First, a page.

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Title: Simultaneous characterization of mesoscale and convective-scale tropical rainfall extremes and their dynamical and thermodynamic modes of change

Abstract

The Superparameterized Community Atmosphere Model (SPCAM) is used to identify the dynamical and organizational properties of tropical extreme rainfall events on two scales. We compare the mesoscales resolved by General Circulation Models (GCMs) and the convective scales resolved by Cloud-Resolving Models (CRMs) to reassess and extend on previous results from GCMs and CRMs in radiative-convective equilibrium. We first show that the improved representation of subgridscale dynamics in SPCAM allows for a close agreement with the 7%/K Clausius-Clapeyron rate of increase in mesoscale extremes rainfall rates. Three contributions to changes in extremes are quantified and appear consistent in sign and relative magnitude with previous results. On mesoscales, the thermodynamic contribution (5.8%/K) and the contribution from mass flux increases (2%/K) enhance precipitation rates, while the upward displacement of the mass flux profile (-1.1%/K) offsets this increase. Convective-scale extremes behave similarly except that changes in mass flux are negligible due to a balance between greater numbers of strong updrafts and downdrafts and lesser numbers of weak updrafts. Extremes defined on these two scales behave as two independent sets of rainfall events, with different dynamics, geometries, and responses to climate change. In particular, dynamic changes in mesoscale extremes appear primarily sensitive to changes inmore » the large-scale mass flux, while the intensity of convective-scale extremes is not. In particular, the increases in mesoscale mass flux directly contribute to the intensification of mesoscale extreme rain, but do not seem to affect the increase in convective-scale rainfall intensities. These results motivate the need for better understanding the role of the large-scale forcing on the formation and intensification of heavy convective rainfall.« less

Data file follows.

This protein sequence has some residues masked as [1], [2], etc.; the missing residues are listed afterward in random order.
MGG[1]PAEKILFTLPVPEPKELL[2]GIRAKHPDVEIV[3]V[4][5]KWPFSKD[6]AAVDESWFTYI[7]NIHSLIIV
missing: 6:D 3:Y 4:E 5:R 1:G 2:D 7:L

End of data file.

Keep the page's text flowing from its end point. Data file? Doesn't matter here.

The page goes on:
Authors:
ORCiD logo [1];  [2]; ORCiD logo [1]